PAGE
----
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Saturday, August 15, 2009

Response to Intervention review comment

Kelly's response to Anonymous comment on Robin Cook Intervention review:

Anonymous, thanks for taking the time to comment on my review. With respect, I disagree with some of your perceptions.

Actually, there certainly ARE chiropractors that would x-ray a patient with every visit. Just as there are unethical medical doctors who would, oh, give a patient a hospital grade anesthetic in the patients’ home, along with a slew of other prescriptions the patient has no need for. (Michael Jackson reference, which annoys me to no end, I can’t believe I’m using this example…) Just because a person has obtained either a chiropractic degree or an MD is certainly no guarantee of proper ethical behavior or treatment.

I’ve gone to a chiropractor myself, for a low back injury incurred in a fall. Medical doctors and their treatment had given me no relief, and the chiropractor was the one who fixed the problem. And in every visit, for my low back pain, my neck was manipulated as well. I think the point the author tries to make is one for informed consent. The book interested me enough to cause me to do some “googling” and I found some cases where, for example, Laurie Mathiason (sp.?) went to the chiropractor for a “tailbone injury”. She was 20 and died of a stroke, which the coroner attributed to spinal manipulation. Rare? Extremely. But informed consent, which for most chiropractors, my own included, which consists of a mention of a “slight risk of stroke”, could be better addressed. A report from a neurological group in Canada says that 1 in 5000 to 10,000 strokes are caused by neck manipulation. In Canada, about 100 cases of arterial dissection are linked to neck manipulation each year.

We live in a time when many parents refuse their child’s immunization, based solely on their own belief in anecdotal evidence of the vaccine/autism link. Study after study has proven no link, and yet numerous parents refuse these vaccines. Whether they’re correct or not is ample fodder for another discussion, but at least they’re informed.

I read and signed the waiver in my chiropractors office, and found “slight risk of stroke” disconcerting, but, like many, the low back pain won out over further investigation. Would I be so willing to have my neck manipulated today for low back pain? Ehhh…I really don’t know. If nothing else, Cook’s book led me to do a little research and like the vaccine question, I think it’s one everyone must answer for themselves.

As for the Catholic question, I’m not Catholic, so I don’t really have a dog in this show. But as a non-Catholic, it seemed to me that what the author is pointing out is the politics behind any large institution, secular or non-secular. And frankly, after watching the fiasco that was the pedophile priest scandal unfold, it doesn’t seem like much of a leap to me that a powerful entity would make a Cardinal a fall guy to protect their image. I suspect the story was offensive to a devout Catholic who believes in Mary’s Ascension, but since I was unfamiliar with the theology anyway, I focused more on the possible reaction the Church could have to their dogma being challenged. And to my uneducated view, it seemed appropriate. I would expect that type of reaction in any of the world’s huge religions.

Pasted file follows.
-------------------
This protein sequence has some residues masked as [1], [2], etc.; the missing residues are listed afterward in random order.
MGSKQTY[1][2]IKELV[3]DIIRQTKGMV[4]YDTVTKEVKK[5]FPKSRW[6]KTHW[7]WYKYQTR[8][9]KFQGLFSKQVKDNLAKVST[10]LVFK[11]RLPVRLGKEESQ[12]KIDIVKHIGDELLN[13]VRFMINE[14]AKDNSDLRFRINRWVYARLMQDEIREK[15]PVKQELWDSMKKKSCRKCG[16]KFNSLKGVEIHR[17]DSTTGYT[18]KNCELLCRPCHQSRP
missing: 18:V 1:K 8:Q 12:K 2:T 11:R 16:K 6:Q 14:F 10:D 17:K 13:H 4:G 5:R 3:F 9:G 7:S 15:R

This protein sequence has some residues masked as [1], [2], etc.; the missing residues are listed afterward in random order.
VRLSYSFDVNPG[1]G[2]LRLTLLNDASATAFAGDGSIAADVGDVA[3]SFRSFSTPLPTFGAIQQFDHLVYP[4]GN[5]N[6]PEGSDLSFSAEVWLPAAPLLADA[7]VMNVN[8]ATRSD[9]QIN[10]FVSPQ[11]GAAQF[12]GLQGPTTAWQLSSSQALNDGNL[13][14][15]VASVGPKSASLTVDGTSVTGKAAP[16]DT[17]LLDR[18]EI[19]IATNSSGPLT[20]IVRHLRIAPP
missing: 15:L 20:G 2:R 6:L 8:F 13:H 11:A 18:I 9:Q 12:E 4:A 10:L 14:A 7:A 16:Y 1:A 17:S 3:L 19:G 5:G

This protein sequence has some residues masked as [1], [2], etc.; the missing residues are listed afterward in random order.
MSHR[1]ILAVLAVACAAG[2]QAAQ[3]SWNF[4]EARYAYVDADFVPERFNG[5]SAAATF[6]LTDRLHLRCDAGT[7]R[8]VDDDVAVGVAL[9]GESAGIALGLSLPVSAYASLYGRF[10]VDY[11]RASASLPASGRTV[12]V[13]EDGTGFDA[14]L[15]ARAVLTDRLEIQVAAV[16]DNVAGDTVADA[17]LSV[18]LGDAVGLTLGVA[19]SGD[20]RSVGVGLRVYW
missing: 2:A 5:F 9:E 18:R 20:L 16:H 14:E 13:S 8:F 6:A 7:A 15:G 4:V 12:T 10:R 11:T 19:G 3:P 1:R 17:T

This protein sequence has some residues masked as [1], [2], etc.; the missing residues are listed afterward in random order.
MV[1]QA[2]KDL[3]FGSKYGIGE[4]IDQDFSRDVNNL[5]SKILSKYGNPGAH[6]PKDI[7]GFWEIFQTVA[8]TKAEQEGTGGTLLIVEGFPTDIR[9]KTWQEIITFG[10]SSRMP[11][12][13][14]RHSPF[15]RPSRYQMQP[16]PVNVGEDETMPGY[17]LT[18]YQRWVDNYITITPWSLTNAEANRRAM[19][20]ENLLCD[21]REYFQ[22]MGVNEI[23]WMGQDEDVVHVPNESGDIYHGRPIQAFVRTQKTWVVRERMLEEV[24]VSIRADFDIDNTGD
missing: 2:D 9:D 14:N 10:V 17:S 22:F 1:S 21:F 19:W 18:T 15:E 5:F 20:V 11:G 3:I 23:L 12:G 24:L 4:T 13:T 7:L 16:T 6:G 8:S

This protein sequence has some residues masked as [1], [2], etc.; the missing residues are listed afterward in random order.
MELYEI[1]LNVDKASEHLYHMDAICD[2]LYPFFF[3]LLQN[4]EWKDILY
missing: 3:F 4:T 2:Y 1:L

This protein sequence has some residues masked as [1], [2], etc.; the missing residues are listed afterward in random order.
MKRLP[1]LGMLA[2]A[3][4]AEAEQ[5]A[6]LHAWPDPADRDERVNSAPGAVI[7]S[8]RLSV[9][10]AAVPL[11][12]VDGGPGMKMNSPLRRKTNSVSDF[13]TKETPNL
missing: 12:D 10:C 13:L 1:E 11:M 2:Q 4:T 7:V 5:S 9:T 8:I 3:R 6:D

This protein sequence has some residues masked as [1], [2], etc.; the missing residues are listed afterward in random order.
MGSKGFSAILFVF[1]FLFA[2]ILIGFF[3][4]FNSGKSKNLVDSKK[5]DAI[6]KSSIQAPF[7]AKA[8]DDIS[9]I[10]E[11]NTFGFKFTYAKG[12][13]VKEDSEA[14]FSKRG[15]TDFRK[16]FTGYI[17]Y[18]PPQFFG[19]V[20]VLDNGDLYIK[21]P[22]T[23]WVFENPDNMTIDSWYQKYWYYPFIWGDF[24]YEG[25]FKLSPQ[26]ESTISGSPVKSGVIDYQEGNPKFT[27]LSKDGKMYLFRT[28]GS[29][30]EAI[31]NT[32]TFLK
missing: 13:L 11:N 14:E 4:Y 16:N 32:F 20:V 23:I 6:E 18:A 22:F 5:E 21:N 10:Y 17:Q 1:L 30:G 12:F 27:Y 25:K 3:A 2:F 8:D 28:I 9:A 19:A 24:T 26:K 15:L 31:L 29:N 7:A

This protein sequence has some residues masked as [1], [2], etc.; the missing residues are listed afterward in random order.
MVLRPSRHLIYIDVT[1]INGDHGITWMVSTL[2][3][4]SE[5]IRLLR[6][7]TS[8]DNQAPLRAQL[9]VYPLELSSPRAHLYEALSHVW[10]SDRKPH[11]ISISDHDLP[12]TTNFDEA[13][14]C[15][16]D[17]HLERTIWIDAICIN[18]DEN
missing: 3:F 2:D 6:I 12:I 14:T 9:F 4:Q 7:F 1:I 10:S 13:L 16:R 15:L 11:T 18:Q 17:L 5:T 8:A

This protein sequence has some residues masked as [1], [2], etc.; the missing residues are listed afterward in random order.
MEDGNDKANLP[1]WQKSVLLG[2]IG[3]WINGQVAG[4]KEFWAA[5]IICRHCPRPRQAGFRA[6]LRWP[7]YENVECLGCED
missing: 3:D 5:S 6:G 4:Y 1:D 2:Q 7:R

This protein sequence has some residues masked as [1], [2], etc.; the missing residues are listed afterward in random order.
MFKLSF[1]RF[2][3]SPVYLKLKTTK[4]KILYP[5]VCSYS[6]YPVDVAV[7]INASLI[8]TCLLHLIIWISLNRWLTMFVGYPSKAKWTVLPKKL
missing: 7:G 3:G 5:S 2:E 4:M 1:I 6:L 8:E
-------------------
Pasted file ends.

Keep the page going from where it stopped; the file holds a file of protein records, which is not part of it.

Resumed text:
Perhaps because I grew up in the Mormon Church, I could totally see that type of reaction, the Mormon hierarchy would come unglued in their efforts to protect the sanctity of their own theology. If proof existed that nullified their Golden Plates dogma, there would be massive efforts to hide it.

Is the character arrogant? Yep, I think he is, but he’s also a complex character facing a terminal illness in his baby. The baby he thought he should never have, in the marriage he thought he shouldn’t have. The man lost his whole family and finally risked it again, only to have his new family threatened. And I found his reaction pretty real. I think a lot of men would immerse themselves in their work, guilty about leaving so much of the burden on their wives for the care of the sick baby. Many men are “fixers” and “do-ers” and when faced with a problem that is un-fixable, just don’t know how to behave.

I didn’t see this as an anti-religion screed at all. I thought the end of the novel pretty much left it up to the reader. Science or religious mysticism? It was up to each of us to decide. Which I thought was refreshingly open-minded of this doctor/writer.

Thanks for your input, anonymous…its been fun!